Denny mum shares Maggie’s Forth Valley’s important role in her cancer journey
“You can’t put a price on the support from Maggie’s”, says Lynsey Ritchie.
In July the then 42-year-old’s world was turned upside down following her diagnosis.
She said: “I was breast feeding my youngest son at the time and should have been low risk.
“I was thin, healthy,active, breast feeding my youngest, I didn’t smoke, I hardly drunk and then boom. It was not something I was expecting.
“I thought ‘I’m still really young to get cancer’.
“When I was diagnosed the first thing I did was go to Maggie’s. They are there for a reason.
“My dad had been diagnosed with prostate cancer in the February and I had researched it for him, although at that time he didn’t go. He’s since been with me.
“Initially when you’re diagnosed, you know you have got cancer, but don’t know if it’s spread.
“You have to go through MRI and CT scans to find out.
“I was sitting for about a month in limbo and that was horrendous. That was the hardest thing.
“But Maggie’s was a huge help.
“My first port of call was Isobel who provided a lot of emotional support.
“She told me you need to treat cancer like diabetes or epilepsy.
“People do die but there are a lot more living with it and it’s not a death sentence.
“That stuck with me and really helped.”
Since the diagnosis, Lynsey has had 15 rounds of chemotherapy and she had a double mastectomy in December, before which she had a ‘Thanks for the mammories’ party to say farewell to her breasts.
Now she’s preparing for radiotherapy, which she begins next month.
But throughout it all she has remained positive throughout her treatment for her boys – Cailean (7), Brodie (6), Darragh (4) and Odhran (20 months) – to continue to be the best mum to them she could be and give them as normal a life as possible.
She said: “It’s been a message to look after myself and my family and it’s brought us back together for six months.
“My husband Neil works away in the Army but they have been great and he’s been allowed to stay home while I’ve been having my treatment.
“I’m trying to be positive, I’ve got to be for the boys.
“We’re trying to keep things as normal as possible for them.
“They’ve not missed football or Beavers and I’ve been to all the school things. You worry about not being able to do for one what you’ve done for the others, the mum guilt is terrible.
“Cancer is part of me and part of my story, but it’s not all of me. I’m still me.”
Now Lynsey is determined to let other people know – particularly younger people on a cancer journey – that there is help and support out there for them through the local Maggie’s Centre in the grounds of Forth Valley Royal Hospital.
“They are just so welcoming in Maggie’s,” she explains.
“I think a lot of people have misconceptions about Maggie’s Centre.
“It’s not a place of illness, it’s a place of wellness.
“It’s supportive, there’s always someone to talk to. You can talk about cancer or something completely different - it’s up to you.”
And there’s a wealth of information, advice and support available, covering everything from dealing with the practicalities of a cancer diagnosis to emotional support and wellbeing.
Lynsey continued: “They offer free tai chi and yoga, as well as relaxation sessions.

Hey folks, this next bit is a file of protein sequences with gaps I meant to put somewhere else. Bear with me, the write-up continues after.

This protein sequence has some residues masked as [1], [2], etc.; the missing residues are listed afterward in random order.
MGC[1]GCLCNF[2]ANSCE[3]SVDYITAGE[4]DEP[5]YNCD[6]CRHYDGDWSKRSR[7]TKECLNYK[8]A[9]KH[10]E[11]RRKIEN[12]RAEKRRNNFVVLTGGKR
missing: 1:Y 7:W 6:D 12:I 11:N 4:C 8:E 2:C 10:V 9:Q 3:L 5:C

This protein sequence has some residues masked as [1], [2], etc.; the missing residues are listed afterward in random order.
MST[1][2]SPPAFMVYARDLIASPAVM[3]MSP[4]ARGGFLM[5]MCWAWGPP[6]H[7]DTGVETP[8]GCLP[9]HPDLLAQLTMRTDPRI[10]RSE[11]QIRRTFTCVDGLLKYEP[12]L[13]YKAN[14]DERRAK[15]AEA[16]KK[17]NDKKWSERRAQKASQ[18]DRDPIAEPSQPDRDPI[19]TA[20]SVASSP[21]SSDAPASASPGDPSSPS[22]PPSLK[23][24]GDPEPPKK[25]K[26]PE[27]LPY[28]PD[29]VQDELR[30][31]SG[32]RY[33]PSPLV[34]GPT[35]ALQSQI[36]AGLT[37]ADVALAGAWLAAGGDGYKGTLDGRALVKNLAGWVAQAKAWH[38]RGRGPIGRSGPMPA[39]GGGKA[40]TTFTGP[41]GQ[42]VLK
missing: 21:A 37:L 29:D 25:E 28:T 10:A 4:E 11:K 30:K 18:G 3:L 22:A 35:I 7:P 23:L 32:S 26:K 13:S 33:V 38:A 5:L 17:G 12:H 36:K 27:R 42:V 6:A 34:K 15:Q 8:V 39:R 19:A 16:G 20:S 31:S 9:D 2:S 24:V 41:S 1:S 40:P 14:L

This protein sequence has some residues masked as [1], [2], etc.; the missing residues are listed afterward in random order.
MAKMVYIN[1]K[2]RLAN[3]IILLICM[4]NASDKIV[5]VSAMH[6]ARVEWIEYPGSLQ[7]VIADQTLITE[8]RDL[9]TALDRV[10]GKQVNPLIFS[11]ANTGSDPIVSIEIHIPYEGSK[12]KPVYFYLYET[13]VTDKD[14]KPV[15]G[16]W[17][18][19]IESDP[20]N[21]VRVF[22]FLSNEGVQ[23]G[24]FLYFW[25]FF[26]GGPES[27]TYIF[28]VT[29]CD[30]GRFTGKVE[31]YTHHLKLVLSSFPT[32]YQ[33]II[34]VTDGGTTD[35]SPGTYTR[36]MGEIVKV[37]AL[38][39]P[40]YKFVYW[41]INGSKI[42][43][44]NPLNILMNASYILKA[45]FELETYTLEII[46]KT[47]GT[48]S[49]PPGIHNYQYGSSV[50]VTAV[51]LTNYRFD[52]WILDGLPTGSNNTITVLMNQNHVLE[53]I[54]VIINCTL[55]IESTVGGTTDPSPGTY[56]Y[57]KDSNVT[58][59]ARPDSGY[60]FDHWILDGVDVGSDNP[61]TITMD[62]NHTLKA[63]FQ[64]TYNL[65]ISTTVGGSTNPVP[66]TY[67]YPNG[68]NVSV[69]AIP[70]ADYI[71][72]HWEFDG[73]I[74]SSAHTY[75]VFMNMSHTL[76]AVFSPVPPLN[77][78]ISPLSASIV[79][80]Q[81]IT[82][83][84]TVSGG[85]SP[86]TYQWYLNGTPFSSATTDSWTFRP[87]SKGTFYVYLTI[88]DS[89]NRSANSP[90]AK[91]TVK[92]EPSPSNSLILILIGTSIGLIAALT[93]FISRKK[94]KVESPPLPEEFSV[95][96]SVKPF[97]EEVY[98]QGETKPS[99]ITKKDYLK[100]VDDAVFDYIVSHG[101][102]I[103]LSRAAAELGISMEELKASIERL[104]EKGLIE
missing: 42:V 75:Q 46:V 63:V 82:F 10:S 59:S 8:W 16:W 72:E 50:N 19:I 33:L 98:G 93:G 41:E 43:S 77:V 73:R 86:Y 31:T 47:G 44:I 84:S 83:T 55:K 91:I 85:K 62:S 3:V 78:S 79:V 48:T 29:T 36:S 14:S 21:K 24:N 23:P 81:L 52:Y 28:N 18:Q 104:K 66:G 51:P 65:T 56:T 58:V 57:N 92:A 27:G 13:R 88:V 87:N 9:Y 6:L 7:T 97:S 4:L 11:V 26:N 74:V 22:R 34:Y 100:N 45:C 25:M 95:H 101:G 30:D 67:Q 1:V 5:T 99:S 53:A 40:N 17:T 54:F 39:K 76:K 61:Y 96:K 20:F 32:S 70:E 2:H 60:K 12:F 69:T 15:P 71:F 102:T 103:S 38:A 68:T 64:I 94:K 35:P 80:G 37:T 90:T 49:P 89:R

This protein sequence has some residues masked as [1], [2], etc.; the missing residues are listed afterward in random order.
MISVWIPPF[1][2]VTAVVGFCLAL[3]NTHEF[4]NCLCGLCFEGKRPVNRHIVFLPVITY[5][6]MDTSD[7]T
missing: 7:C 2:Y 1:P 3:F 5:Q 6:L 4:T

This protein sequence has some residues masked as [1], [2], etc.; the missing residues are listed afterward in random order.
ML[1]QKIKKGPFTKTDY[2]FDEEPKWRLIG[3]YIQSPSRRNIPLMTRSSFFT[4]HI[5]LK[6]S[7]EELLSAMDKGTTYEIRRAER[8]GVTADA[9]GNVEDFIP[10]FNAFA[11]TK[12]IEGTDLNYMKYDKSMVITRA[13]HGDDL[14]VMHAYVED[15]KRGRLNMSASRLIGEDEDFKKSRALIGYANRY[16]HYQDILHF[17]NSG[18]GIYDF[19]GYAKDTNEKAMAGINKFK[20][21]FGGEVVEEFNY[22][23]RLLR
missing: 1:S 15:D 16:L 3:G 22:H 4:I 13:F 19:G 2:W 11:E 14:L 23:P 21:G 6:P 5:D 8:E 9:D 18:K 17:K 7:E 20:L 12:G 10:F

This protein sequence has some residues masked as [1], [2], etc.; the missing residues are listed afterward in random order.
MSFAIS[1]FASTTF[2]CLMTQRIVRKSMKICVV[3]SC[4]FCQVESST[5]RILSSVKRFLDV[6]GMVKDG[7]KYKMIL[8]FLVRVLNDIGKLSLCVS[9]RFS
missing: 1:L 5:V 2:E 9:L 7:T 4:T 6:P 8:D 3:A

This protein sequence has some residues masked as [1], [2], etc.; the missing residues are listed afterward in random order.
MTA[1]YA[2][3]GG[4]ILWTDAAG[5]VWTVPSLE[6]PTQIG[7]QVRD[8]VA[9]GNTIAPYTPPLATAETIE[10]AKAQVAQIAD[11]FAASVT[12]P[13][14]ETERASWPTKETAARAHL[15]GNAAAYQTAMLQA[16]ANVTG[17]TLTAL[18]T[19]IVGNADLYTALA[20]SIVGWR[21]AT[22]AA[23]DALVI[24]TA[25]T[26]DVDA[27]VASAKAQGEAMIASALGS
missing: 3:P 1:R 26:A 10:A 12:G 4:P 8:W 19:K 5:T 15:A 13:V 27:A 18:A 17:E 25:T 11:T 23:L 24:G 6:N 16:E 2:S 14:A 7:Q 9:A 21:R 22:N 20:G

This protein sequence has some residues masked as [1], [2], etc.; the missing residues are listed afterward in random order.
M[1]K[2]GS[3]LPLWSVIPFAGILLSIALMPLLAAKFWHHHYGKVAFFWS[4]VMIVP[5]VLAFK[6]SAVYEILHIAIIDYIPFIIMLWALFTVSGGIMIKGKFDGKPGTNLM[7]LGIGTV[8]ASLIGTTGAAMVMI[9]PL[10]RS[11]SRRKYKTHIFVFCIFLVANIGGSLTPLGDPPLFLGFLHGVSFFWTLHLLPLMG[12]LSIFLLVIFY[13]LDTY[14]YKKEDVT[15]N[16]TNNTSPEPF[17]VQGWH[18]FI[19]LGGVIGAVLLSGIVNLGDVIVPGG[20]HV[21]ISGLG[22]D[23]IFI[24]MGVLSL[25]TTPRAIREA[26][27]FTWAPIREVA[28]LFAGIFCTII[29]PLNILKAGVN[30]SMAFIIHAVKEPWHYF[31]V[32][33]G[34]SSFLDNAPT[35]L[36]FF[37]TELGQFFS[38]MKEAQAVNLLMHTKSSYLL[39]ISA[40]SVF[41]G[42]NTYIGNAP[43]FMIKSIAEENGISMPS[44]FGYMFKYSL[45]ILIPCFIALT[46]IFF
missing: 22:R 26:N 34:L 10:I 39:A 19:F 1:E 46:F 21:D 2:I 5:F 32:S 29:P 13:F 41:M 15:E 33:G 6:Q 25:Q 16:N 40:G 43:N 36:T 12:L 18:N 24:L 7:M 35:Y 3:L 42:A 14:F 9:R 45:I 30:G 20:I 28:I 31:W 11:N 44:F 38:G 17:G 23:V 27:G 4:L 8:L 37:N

“I regularly go to tai chi and if you’d told me my dad would be doing tai chi, I’d never have believed you.
“But we go as a family – mum, dad and I.
“They offer support for carers too, so mum can come along as well.
“It’s been useful and I’ve found myself using some of the breathing techniques while sitting in waiting rooms.
“Initially my thoughts were I’ve got four kids, a big house and I’m not working, what are we going to do?
“I was on statuatory sick pay as I work as a supply teacher.
“But Maggie’s was brilliant and Tom the benefits guy helped take the stress out of it.
“When your world has just been turned upside down with a diagnosis and there’s a 15 page from to fill out, it’s not where your head is at.
“I was really tired with fatigue and Tom helped. He was able to tell me what help I could get.
“He applied for a disabled badge for me, things I would never have thought about, or known about.
“He will speak to HMRC and other organisations for you and do all the phone calls. It takes a huge weight off your mind.”
And it’s not just the practical side the team at the cancer caring centre can help with.
“The Look Good Feel Good service is fantastic,” she continues.
“The other thing is the Look Good Feel Good service.
“I lost my hair, my eyebrows and my eyelashes.
“Your hair is one thing, I loved being bald, but losing your eyebrows and eye lashes that changes you completely.
“I’m quite a girly girl despite having all boys but I got in a rut when it came to make up.
“But this service changed that. They had me painting on eyebrows and lashes and I got some fab make up.
“There’s not a lot to look forward to with a diagnosis so wee things like that make a difference.
“Maggie’s has been instrumental in my positive attitude – I didn’t choose this.
“I’ve just chosen to deal with it this way, that’s my personality.
“When you get a shock like that you need to reach out and accept help.
“Accepting help is quite difficult, but I feel lucky there is treatment and Maggie’s.
“I just want younger people who have been diagnosed with cancer to know it’s a fantastic place.
“You can’t put a price on the support.
“Everyone is so knowledgeable you never feel like you’re wasting their time. There’s everything in the one place.
“They are phenomenal.”